Courts urged to avoid using word 'gangs' with reference to criminals
Don’t say gangs! Courts urged to avoid using the word with reference to criminals because of its ‘negative connotations’
- The Crown Prosecution Service has released the guidance to lawyers
- They should not use the label to ‘prejudice’ defendants unless there is evidence
- Guidance drafted to address increasing number of girls and women being groomed by drug dealers, and covers the use of drill music and social media
Courts have been told to try to avoid saying criminals are in a gang because the word has ‘negative connotations’.
The Crown Prosecution Service has released guidance telling lawyers they should not use the label to ‘prejudice’ defendants unless there is evidence to support gang membership.
The document says: ‘Prosecutors should guard against unconscious bias and should not make assumptions about gang membership.
The Crown Prosecution Service has released guidance telling lawyers they should not use the term gangs to ‘prejudice’ defendants unless there is evidence to support gang membership (file photo)
‘Given the negative connotations of the term, prosecutors should not refer to a group as a gang in proceedings unless there is evidence to support the assertion.
‘Using the term gang inappropriately risks casting the net of liability beyond that which can be established. It also disproportionately affects minority ethnic people.
‘However, prosecutors must also ensure that where there is admissible evidence of gang membership, the case is put on a basis that reflects the often very serious gravity of the offending.’
The guidance was drafted to address the increasing number of girls and women being groomed by drug dealers. It warns criminals are starting relationships with women just so they can sell drugs from their homes.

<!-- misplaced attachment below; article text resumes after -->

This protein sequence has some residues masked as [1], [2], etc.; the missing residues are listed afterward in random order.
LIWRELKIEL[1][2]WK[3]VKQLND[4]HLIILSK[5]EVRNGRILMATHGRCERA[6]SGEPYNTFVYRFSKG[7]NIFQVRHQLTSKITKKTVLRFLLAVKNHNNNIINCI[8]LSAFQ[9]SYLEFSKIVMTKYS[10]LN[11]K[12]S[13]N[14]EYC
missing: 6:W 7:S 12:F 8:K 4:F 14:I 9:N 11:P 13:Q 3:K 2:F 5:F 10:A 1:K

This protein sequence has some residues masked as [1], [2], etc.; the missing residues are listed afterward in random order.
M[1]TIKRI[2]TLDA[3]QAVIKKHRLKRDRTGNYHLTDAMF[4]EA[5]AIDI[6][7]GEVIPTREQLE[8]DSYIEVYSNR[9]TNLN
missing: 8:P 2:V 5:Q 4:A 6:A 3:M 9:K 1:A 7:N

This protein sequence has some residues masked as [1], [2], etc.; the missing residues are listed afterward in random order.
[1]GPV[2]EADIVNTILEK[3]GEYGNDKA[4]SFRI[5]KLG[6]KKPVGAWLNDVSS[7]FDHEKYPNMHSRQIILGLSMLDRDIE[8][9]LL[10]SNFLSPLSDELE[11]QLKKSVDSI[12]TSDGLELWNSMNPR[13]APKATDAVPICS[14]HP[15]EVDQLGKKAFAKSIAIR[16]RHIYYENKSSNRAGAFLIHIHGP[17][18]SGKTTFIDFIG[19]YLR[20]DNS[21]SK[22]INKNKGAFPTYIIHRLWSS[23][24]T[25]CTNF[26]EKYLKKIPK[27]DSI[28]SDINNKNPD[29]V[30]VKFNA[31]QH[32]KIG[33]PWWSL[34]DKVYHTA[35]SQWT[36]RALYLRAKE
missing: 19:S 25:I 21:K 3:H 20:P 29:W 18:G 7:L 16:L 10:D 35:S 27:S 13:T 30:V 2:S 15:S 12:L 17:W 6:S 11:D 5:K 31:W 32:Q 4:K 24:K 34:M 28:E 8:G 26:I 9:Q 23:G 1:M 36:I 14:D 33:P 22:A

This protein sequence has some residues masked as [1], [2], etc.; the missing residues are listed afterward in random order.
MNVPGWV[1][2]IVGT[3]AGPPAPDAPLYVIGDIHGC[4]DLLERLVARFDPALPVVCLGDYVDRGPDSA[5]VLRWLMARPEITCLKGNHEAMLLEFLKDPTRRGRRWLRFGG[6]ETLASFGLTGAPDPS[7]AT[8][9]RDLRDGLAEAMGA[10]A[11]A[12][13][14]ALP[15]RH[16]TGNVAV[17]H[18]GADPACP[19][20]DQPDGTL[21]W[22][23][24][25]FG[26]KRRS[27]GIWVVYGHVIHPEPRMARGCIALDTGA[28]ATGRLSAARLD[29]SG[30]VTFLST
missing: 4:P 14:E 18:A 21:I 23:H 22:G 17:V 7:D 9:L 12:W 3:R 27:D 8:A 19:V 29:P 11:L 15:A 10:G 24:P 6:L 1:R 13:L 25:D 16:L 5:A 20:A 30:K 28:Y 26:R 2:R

The guidance covers the use of drill music and social media to glamorise gang lifestyle as well as recruitment tactics used by county lines drug dealers.
Claire Lindley of the Crown Prosecution Service said women could avoid charges if they had been involved in criminal activity but had been forced or groomed.
She said: ‘It is vital we look into the evidence behind that involvement, especially where vulnerable women and girls are concerned to assess if they have been forced or groomed into committing crimes.
Claire Lindley (pictured) of the Crown Prosecution Service said women could avoid charges if they had been involved in criminal activity but had been forced or groomed
‘We see cases of some being sexually assaulted, beaten, and controlled, and in some cases, prostituted for sexual favours or for payment for drugs.
‘Criminal gangs often prey on vulnerable people – some are forced into debt bondage, or face being stabbed or shot if they go to the police or a rival gang.
‘Some women and girls may be complicit in this offending which is why our expert prosecutors are trained to look at the evidence.’
Under the Policing and Crime Act 2009, the word gang is defined as the activities of a group that ‘consists of at least three people; and has one or more characteristics that enable its members to be identified by others as a group’.
Max Hill QC, Director of Public Prosecutions, said his lawyers knew how damaging gang-related crime was but had a duty not to suggest such involvement without evidence.
Source: Read Full Article